Two Docs Talk Allergies and Asthma

Two Docs Talk Allergies and Asthma
Two Docs Talk Allergies & Asthma Part 1- Pollen Season and Symptoms Associated with Pollen Allergies

[Intro] Welcome to MedEvidence, where we help you navigate the truth behind medical research with unbiased evidence-proven facts powered by ENCORE Research Group and hosted by cardiologists and top medical researcher Dr Michael Koren.  

 [Dr. Koren] Hello, my name is Dr Michael Koren, and I'm the host of this edition of the MedEvidence Podcast. MedEvidence is our program where we find out the Truth Behind the Data. I have the great pleasure of having a wonderful guest today, Dr Sunil Joshi, who I've known for many years. He's actually my next-door neighbor in clinical practice and we bump into each other periodically. He’s a very impressive fellow who is an allergy immunologist. He is also very involved in organized medicine as a past president of the Duval County Medical Association and Foundation. Dr Joshi is also interested in clinical research and so am I. So here we are together. 

[Dr. Joshi] Thank you for having me. 

[Dr. Koren] Absolutely! We're going to have a pleasant chat this morning about clinical research, about allergy and immunology, about organized medicine, and most importantly how do we help patients with all this and how do people figure out this crazy confusion of medical information that they have to deal with every day. 

[Dr. Joshi] Right! I'm excited to help get people to understand that. 

[Dr. Koren] Beautiful. We're going to start the discussion today with a common problem that a lot of us deal with: pollen. So, start us off: what is pollen and why is it something we have to deal with? Give us a little background. 

[Joshi yeah so pollen of course is produced by plants. This is the way that plants (in particular the ones outdoors) propagate their lifespan. During the winter months in particular in other parts of the country where things freeze and everything dies the trees are pretty much dormant during those months. As the weather warms up they start to grow again, but as they're growing they release pollen which is basically like the sperm of the trees. 

[Dr. Koren] Spreading their seeds, we all like to spread our seed. 

 [Dr. Joshi] They're spreading their seeds so that you can have more beautiful trees and grasses and weeds out there but also it allows for life forms that continue to propagate as well. But that pollen has a lot of protein in it. It's very very small and so that pollen gets into our airways into our eyes, our nose into our lungs as well. Our immune system, not in everybody, but in a certain percentage of the population looks at that as being foreign and something that they should attack. As they [the immune cells] attack it they attack it through an allergy cascade; as opposed to a cascade that might attack a bacteria or a virus. That's how we get all of our symptoms. 

[Dr. Koren] Interesting, interesting. So help people understand a little bit more. That the green stuff that's on my car here in Florida, is that what we're talking about? 

[Dr. Joshi] It's like that. The yellow green stuff that you have on your car and on your patio here in Florida, especially from late January until about mid-March, is pine tree pollen. But typically, pollen is not big enough for you to see with the naked eye. That is the one pollen that you can see. People see pine pollen and they associate that with their symptoms, but believe it or not the most common tree pollinator here in Northeast Florida is the oak tree! We have oak trees everywhere and the oak trees pollinate at a much higher level than pine trees do, you just don't see them! You don't relate your symptoms to Oak tree pollen, you're relating your symptoms to pine tree pollen when in fact there are other trees that are most likely causing your allergy symptoms.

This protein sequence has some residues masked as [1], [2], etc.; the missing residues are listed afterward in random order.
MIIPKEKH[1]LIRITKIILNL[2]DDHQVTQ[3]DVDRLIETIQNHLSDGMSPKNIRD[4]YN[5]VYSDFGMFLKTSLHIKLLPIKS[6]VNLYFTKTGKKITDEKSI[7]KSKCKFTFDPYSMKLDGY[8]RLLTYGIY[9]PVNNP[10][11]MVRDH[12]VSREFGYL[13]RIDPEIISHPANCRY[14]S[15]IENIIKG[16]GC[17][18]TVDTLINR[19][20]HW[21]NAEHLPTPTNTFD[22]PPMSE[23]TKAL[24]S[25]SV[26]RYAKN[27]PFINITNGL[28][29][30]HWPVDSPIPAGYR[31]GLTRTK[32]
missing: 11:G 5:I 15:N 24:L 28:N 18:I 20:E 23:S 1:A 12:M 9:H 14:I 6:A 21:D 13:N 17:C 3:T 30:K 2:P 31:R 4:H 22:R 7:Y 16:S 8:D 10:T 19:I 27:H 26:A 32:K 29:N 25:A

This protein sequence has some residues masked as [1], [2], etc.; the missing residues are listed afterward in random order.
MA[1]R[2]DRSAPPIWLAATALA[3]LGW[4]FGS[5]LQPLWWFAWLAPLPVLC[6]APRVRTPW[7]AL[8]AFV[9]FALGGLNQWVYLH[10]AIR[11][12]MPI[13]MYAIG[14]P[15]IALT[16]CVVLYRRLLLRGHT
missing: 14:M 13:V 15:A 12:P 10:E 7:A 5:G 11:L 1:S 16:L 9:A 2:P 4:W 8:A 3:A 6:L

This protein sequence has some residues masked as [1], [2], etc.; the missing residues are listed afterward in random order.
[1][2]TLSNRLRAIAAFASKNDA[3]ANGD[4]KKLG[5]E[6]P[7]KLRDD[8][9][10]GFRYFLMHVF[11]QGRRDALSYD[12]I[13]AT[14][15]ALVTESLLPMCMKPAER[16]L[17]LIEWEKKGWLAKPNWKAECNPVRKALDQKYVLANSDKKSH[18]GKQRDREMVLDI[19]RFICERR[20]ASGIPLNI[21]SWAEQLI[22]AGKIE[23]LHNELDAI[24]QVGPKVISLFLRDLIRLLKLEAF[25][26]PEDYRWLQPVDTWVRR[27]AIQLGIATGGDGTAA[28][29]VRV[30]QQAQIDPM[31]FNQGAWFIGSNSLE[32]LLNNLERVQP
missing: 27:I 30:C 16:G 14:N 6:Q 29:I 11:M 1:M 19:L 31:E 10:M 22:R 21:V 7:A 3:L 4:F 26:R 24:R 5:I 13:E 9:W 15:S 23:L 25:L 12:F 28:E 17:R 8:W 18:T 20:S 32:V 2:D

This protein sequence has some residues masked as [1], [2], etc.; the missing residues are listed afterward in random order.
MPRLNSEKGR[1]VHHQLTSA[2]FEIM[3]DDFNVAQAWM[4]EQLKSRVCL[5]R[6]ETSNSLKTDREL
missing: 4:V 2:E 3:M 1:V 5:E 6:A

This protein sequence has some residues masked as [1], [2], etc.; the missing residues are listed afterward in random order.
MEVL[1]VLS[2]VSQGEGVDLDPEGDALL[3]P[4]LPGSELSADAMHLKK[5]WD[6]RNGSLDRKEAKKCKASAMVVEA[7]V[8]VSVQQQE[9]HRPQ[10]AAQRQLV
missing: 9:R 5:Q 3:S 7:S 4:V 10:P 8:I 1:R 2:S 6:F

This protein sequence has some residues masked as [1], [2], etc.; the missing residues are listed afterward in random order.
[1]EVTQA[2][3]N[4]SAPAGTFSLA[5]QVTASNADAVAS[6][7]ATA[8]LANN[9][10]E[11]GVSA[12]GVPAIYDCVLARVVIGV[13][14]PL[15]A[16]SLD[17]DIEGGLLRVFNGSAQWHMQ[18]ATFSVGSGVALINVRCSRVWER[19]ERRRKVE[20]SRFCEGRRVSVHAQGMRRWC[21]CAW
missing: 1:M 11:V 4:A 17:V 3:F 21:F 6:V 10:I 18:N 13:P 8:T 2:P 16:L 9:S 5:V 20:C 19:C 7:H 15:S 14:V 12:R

[Dr. Koren] Interesting. There's a lot of discussion about this seasonality of pollen and so can you get into that a little bit more? I know you said pine season is January through March here in Florida, it's probably different in other parts of the country. 

[Dr. Joshi] Yes 

 [Dr. Koren] There's other plants that create pollen havoc at other times but there's also this notion that maybe we're having a bigger problem with pollen because of climate change issues. Maybe you can comment on some of those things. 

[Dr. Joshi] No doubt about it. For the most part, for vegetation to go through its life cycle you have to have a period of dormancy. That dormancy typically occurs with freezes. What we have noticed over the last 25 years is the time in the fall to the first freeze, not just here in Northeast Florida but throughout the country, is becoming later and the length of the freeze season is becoming shorter. What's happening is the dormant period is much shorter too, so the pollen season tends to last longer. Here in Florida for instance, this past year we only had three major freezes this past winter. They were all right around the holiday days and then after that we had relatively cool weather but not freezing temperatures. This is why the pollen came out so early and why we tend to see pollen around here in January as opposed to up in the Midwest or the Northeast where they started seeing pollen maybe about two or three weeks ago. There are much longer and intense pollen seasons as climate change continues to occur.